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suck someone inand take someone in
to deceive someone. I try to shop carefully so that no one can take me in. I think that someone sucked in both of them. I don't know why they bought this car.
suck something in
1. Lit. to draw something into one's mouth by sucking. She sucked the milk shake in so hard she nearly collapsed the straw. Liz sucked in the fresh air.
2. Fig. to draw in one's belly, gut, or stomach. Suck that belly in! Suck in that gut!
1. Also, suck into. Draw into a course of action, as in They sucked me into helping them raise money. [Second half of 1700s]
2. Take advantage of, cheat, swindle, as in That used-car salesman sure sucked in my uncle and aunt. This usage employs suck in the sense of "take in." [First half of 1800s]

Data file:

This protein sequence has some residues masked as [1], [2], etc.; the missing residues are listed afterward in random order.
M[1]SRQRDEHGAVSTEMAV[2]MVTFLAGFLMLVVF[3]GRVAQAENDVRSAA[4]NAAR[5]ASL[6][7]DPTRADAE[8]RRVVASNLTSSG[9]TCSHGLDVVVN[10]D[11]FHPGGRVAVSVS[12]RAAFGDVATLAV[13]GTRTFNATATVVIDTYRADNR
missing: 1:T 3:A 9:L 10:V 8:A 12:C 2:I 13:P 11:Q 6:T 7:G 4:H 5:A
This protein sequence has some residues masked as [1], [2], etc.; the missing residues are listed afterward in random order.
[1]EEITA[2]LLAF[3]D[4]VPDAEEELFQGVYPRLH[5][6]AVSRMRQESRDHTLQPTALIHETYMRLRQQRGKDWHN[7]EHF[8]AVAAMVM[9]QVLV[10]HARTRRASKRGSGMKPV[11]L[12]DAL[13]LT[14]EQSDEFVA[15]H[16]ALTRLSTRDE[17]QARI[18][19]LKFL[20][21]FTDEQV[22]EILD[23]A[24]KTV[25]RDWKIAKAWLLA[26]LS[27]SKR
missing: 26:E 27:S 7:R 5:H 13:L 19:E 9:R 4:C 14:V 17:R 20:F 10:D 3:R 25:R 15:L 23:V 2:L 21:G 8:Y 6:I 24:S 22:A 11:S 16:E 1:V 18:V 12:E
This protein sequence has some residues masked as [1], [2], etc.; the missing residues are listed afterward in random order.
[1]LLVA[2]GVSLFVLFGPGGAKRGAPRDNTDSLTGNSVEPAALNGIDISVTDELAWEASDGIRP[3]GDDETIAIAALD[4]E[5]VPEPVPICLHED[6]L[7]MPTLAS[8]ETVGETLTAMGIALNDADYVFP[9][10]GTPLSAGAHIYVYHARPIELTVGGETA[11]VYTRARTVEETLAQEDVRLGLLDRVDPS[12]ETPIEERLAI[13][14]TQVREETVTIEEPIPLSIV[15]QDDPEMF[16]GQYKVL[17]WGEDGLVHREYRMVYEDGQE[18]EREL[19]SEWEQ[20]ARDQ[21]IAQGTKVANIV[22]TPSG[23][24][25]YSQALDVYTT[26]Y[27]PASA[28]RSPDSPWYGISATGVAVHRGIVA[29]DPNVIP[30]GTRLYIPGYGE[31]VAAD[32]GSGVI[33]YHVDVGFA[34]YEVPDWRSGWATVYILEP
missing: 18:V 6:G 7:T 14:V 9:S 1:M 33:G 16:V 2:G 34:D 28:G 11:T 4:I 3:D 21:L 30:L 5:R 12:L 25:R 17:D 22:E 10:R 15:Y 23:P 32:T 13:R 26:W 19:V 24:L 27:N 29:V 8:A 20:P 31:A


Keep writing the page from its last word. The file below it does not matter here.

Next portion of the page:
1. To draw or pull something in by or as if by suction: The pump occasionally sucks in dirt. The filter sucks air in through a vent. I sucked in my stomach so I would look thinner.
2. To take advantage of someone; cheat or swindle someone: The greedy lawyer sucked us in with false promises. This scam sucks in many unsuspecting tourists.